Our Contributary Pension Scheme

#1
Listening to an interview this morning (with a Government Rep?) on the Radio 4 "Today" programme about 0720Hrs 7 Sept. I heard the claim that the Armed Forces Pension Scheme is non-contributory. There was no suggestion the Pension Scheme was under threat, but as I understand it the claim it is non-contributory is only superficially true.

I think this is how it works: The Armed Forces Pay Review Body fixes pay rates by comparison with equivalent civvy employment. The rates are then increased by the X-Factor; but then they are reduced by an amount to
take account of the fact that the pension is notionally non-contributory.

It is true that no deduction for pension contributions is shown on Armed Forces pay statements; but it is also true that the cash has already been deducted at an earlier stage in the accounting process.

Am I right?

I do believe it is in the interests of the Armed Forces to have these facts kept before the public as the national debate progresses.
 
#2
X-factor 20%
Minus 7% Armed Forces Pension Scheme
Equals 13% X-Factor
"but it is also true that the cash has already been deducted at an earlier stage in the accounting process."
Answer Yes, see above.
 
#3
Yes, that is essentially correct. It is non-contributory because when the AFPRB makes its recommendations for pay it has already deducted a percentage equating to the value of the pension. That value has moved over the years and will be in their report. A couple of figures from memory are 9% and 7%, but I have not checked.
 
#4
I was astonished to hear Lord Hutton state that this morning! I assume that he was badly briefed by his civil servants or that he didn't read his brief!

Our salary was abated (reduced) by 8% to pay for our pensions but that was reduced to 7% a couple of years ago (in other words, we received a small increase (1%) to our salary) because of, I think, the growing impact of the (poorer) 2005 pension scheme on the average soldier.

Litotes
 

OldSnowy

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#5
It is true that no deduction for pension contributions is shown on Armed Forces pay statements; but it is also true that the cash has already been deducted at an earlier stage in the accounting process.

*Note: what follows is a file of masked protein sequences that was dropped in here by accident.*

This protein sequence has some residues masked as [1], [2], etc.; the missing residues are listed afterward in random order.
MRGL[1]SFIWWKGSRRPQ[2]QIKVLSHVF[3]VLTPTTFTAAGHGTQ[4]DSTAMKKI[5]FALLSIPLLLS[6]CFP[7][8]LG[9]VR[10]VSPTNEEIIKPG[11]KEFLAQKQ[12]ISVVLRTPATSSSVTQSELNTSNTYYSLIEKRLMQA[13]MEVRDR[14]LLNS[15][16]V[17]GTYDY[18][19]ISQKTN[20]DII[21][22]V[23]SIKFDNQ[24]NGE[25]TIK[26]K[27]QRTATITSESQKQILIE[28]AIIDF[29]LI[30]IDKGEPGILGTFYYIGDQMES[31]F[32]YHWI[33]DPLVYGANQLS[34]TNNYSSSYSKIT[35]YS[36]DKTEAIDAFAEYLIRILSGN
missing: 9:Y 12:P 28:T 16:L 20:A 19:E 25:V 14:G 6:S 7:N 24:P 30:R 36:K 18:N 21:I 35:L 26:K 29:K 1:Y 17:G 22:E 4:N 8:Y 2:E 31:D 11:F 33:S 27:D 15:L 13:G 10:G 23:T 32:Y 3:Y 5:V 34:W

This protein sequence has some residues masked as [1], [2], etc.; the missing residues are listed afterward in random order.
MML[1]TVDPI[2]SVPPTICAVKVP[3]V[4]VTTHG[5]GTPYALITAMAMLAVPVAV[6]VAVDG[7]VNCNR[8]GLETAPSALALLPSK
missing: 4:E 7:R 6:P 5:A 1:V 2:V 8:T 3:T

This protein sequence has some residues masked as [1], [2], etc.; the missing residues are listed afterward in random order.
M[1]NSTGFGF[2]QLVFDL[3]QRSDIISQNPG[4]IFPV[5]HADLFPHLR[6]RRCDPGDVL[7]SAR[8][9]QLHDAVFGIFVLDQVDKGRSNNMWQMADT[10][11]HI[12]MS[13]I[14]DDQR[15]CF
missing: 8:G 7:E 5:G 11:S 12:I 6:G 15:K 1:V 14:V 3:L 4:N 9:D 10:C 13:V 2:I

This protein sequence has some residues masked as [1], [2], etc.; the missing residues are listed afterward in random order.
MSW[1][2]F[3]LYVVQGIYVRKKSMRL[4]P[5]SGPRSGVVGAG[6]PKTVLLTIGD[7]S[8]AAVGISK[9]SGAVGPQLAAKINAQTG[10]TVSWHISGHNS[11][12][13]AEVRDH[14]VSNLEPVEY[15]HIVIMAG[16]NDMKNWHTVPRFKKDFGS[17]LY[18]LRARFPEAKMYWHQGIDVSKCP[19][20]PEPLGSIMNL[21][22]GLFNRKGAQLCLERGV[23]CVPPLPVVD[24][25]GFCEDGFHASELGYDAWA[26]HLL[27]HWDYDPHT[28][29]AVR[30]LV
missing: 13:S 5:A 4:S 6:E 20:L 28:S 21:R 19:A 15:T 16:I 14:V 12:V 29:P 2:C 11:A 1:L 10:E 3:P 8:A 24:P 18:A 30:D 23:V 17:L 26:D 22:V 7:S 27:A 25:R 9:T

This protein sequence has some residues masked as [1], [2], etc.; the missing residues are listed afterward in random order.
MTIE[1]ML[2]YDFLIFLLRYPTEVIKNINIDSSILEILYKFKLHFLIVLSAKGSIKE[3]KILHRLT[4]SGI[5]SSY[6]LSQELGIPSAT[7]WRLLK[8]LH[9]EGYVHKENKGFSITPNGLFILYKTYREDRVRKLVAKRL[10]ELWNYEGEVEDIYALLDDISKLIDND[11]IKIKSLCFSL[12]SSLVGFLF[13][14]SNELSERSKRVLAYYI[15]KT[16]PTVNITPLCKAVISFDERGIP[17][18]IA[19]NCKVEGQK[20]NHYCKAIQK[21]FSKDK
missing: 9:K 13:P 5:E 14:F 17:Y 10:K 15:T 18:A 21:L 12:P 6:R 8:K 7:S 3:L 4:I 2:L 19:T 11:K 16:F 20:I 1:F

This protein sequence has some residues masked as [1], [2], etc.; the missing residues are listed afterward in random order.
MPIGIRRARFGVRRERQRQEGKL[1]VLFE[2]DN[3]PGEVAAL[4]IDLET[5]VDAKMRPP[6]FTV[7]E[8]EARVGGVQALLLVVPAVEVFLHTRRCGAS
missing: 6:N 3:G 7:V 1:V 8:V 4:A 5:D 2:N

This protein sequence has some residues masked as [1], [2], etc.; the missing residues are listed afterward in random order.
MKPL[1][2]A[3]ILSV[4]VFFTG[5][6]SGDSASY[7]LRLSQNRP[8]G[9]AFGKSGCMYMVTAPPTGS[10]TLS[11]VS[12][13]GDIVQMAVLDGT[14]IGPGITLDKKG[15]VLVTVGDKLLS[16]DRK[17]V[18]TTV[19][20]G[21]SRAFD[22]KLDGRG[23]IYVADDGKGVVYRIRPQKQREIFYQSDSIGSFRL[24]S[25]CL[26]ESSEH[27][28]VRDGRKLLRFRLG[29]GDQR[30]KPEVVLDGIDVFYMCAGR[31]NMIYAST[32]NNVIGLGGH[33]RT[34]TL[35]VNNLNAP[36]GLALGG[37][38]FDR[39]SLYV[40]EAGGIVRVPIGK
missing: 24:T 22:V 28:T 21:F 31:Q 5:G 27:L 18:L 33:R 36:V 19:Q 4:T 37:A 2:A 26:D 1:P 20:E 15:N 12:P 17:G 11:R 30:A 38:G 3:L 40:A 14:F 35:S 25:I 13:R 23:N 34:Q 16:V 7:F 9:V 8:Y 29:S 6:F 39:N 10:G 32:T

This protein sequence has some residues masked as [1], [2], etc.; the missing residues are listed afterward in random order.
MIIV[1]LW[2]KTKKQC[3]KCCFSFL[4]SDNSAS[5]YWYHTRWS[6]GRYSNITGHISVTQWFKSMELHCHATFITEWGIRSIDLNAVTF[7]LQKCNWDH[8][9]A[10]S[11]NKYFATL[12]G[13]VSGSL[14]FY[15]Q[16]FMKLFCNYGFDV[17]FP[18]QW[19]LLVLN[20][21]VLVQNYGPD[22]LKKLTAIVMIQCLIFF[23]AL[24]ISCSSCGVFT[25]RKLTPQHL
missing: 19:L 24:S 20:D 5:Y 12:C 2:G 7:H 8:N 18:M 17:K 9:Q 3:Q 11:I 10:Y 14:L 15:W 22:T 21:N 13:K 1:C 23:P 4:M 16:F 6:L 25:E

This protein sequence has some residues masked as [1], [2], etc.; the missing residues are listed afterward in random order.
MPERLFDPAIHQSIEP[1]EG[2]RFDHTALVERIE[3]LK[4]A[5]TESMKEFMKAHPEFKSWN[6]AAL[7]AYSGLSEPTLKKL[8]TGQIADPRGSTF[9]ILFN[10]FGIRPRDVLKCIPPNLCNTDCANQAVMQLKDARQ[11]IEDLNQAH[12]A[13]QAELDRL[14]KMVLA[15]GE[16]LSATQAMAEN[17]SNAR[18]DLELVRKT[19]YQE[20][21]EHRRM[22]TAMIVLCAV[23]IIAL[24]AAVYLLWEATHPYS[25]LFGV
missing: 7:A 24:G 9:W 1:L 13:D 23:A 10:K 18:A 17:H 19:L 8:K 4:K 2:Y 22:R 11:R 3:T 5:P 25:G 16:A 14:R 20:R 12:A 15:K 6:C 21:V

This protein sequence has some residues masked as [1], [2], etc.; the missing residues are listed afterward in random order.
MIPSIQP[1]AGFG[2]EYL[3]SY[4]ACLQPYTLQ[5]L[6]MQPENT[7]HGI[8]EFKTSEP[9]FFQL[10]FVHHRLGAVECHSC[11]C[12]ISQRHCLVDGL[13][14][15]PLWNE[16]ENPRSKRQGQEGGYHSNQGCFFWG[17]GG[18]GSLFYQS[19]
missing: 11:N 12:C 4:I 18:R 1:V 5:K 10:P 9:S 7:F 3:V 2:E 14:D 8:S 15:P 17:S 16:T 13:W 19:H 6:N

(My bold)

Hmm, now there'es the rub. AFAIK, at no stage within the government or MOD accounting process is there a time when the 'cash is deducted'. It just does not happen. Given that the money is not actually 'taken away' at any time, then the statement is essentially correct. If that's not the case, just try and opt out of the scheme, and get the extra 7% in your wages!

Oh, and last time I checked, the actual value of the contributions to the AFPS was around 30%. It is simply a pension that money could not buy anywhere else. Don't be surprised if, as soon as things cool down in the warmer places of the world, this is looked at very closely indeed.
 
#6
(My bold)

Hmm, now there'es the rub. AFAIK, at no stage within the government or MOD accounting process is there a time when the 'cash is deducted'. It just does not happen. Given that the money is not actually 'taken away' at any time, then the statement is essentially correct. If that's not the case, just try and opt out of the scheme, and get the extra 7% in your wages!

Oh, and last time I checked, the actual value of the contributions to the AFPS was around 30%. It is simply a pension that money could not buy anywhere else. Don't be surprised if, as soon as things cool down in the warmer places of the world, this is looked at very closely indeed.
My bold,

I think it will come earlier than that:

Reading the same forum on Sky and the private sector are baying for the blood of the public sector!
 

vauxhall

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#7
Listening to an interview this morning (with a Government Rep?) on the Radio 4 "Today" programme about 0720Hrs 7 Sept. I heard the claim that the Armed Forces Pension Scheme is non-contributory. There was no suggestion the Pension Scheme was under threat, but as I understand it the claim it is non-contributory is only superficially true.